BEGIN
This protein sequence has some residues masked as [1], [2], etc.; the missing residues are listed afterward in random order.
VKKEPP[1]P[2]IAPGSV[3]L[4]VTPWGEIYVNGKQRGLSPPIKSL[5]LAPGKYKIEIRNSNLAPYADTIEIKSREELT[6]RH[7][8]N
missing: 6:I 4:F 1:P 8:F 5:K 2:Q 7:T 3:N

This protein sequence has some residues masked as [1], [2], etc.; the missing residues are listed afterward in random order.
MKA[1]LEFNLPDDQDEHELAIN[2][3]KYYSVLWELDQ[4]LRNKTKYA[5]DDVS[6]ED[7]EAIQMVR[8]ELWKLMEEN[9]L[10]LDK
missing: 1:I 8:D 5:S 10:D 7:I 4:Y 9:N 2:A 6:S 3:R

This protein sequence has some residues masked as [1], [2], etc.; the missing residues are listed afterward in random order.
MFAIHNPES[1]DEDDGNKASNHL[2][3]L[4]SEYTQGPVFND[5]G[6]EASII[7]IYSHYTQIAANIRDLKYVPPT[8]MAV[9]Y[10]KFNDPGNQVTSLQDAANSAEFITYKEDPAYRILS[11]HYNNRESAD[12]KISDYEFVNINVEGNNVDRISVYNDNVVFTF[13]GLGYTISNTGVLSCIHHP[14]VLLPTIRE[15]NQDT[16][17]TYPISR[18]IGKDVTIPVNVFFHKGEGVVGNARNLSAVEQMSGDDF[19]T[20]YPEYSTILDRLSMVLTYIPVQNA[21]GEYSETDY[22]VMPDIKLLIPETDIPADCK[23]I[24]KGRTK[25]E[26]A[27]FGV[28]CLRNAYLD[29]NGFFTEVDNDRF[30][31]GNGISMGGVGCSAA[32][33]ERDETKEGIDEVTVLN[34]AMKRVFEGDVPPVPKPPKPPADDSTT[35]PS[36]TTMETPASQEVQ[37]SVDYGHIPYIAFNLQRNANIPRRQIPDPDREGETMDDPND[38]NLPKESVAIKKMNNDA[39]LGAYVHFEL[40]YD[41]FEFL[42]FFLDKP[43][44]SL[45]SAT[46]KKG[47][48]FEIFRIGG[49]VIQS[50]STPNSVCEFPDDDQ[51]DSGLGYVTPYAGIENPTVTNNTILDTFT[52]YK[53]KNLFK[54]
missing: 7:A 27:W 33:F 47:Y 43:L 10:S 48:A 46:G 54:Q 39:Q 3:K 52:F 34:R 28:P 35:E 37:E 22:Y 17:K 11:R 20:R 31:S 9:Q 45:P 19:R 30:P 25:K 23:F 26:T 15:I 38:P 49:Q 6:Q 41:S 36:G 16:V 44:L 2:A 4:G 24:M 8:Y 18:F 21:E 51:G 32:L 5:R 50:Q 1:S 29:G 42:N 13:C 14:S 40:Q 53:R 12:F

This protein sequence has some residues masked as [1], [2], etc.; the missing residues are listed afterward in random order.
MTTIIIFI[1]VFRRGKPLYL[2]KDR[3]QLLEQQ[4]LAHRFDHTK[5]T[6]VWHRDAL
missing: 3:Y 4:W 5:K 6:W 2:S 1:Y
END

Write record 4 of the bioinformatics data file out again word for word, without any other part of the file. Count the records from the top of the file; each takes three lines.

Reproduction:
This protein sequence has some residues masked as [1], [2], etc.; the missing residues are listed afterward in random order.
MTTIIIFI[1]VFRRGKPLYL[2]KDR[3]QLLEQQ[4]LAHRFDHTK[5]T[6]VWHRDAL
missing: 3:Y 4:W 5:K 6:W 2:S 1:Y